Scientific research has an important role to play in the conservation of any species, and communicating results is imperative if we are to develop effective means of protecting shark populations. SOS has a strong background in scientific research, specifically focused on the sensory biology of sharks. By understanding how sharks use their senses to live most efficiently within their environment we can start to understand how our actions may impact them. We can also start to develop more effective shark deterrents to keep people safe and improve the public perception of sharks.
Below are publications that have come from SOS researchers. For publication requests contact us here.
Kempster RM, Egeberg CA, Hart NS, Ryan L, Chapuis L, Kerr CC, Schmidt C, Huveneers C, Gennari E, Yopak KE, Meeuwig J and Collin SP (2013) How close is too close? The effect of a non-lethal electric shark deterrent on white shark behaviour. PLoS One 11(7): e0157717 OPEN ACCESS
Collin SP, Kempster RM and Yopak KE (2015) How Elasmobranchs Sense their Environment. In: (Shadwick RE, Farrell AP and Brauner CJ eds.) Physiology of Elasmobranch Fishes: Structure and Interaction with Environment. Academic Press 34(1): 422
Kempster RM, Egeberg CA, Hart NS and Collin SP (2015) Electrosensory-driven feeding behaviours of the Port Jackson shark (Heterodontus portusjacksoni) and western shovelnose ray (Aptychotrema vincentiana). Marine and Freshwater Research 67(2): 187-194
Kennedy M, Sant G, Kindleysides D, Prideaux M, Grady M, McCrea I, Altherr S, Llewellyn G, Knights P, Ender I, Goyenechea A and Kempster RM (2015) Letter of Expert Concern to the Australian Federal Government regarding CMS CoP11 Shark Listings and Australia's Reservations. 28 January 2015. OPEN ACCESS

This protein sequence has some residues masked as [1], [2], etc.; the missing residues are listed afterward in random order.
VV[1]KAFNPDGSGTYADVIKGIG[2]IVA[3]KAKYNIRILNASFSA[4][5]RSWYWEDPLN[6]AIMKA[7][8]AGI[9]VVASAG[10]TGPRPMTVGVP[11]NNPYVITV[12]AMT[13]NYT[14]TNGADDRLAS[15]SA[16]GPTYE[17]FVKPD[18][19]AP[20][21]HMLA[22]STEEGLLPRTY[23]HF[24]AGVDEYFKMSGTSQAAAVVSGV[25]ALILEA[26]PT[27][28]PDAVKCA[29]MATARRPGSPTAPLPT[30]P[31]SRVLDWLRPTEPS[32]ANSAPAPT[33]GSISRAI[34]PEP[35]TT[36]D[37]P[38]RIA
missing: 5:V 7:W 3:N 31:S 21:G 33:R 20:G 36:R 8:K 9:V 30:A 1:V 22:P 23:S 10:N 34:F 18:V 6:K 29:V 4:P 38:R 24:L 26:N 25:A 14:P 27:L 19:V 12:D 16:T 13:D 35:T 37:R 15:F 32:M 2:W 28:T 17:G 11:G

Meeuwig J, Pauly D, Kempster RM and
Norse E (2014) Letter of
Expert Concern to the WA Environmental Protection Authority on the
State Government Proposal for a 3 -Year Lethal Drum Line Program as
Part of its Shark Hazard Mitigation Strategy. 21 July 2014.
Egeberg CA, Kempster RM, Theiss SM, Hart NS and Collin SP (2014) The Distribution and Abundance of Electrosensory Pores in Two Benthic Sharks: the wobbegong shark Orectolobus maculatus, and the angel shark Squatina australis. Marine and Freshwater Research 65(11): 1003-1008.
Sewell BH, Kempster RM,
Treece AA, Roelandt V, Cano-Stocco D, Young SB, Levine M, Baker J,
Whitcraft S, Kuruc M and McGuire D (2014) Open letter to
the National Marine Fisheries Service (NMFS) to list the Northwest
Atlantic population of dusky sharks as "threatened" under the
Endangered Species Act (ESA). 17 July 2014.
Kempster RM, Garza-Gisholt E, Egeberg CA, Hart NS, O’Shea OR and Collin SP (2013) Sexual dimorphism of the electrosensory system: A quantitative analysis of nerve axons in the dorsal anterior lateral line nerve of the blue spotted fantail stingray (taeniura lymma). Brain , Behavior and Evolution OPEN ACCESS
Kempster RM, Hunt DM, Human BA, Egeberg CA and Collin SP (2013) First record of the mandarin dogfish Cirrhigaleus barbifer (Chondrichthyes: Squalidae) from Western Australia. Marine Biodiversity Records.
Kempster RM, McCarthy ID and Collin SP (2012) Phylogenetic and ecological factors influencing the number and distribution of electroreceptors in elasmobranches. Journal of Fish Biology 80(5): 2055-2088
Kempster RM (2007) Distribution of ampullary pores in elasmobranchs in relation to feeding ecology and phylogeny with specific reference to Mustelus asterias and Mustelus mustelus (Triakidae). M.Sc. Thesis, University of Wales, Bangor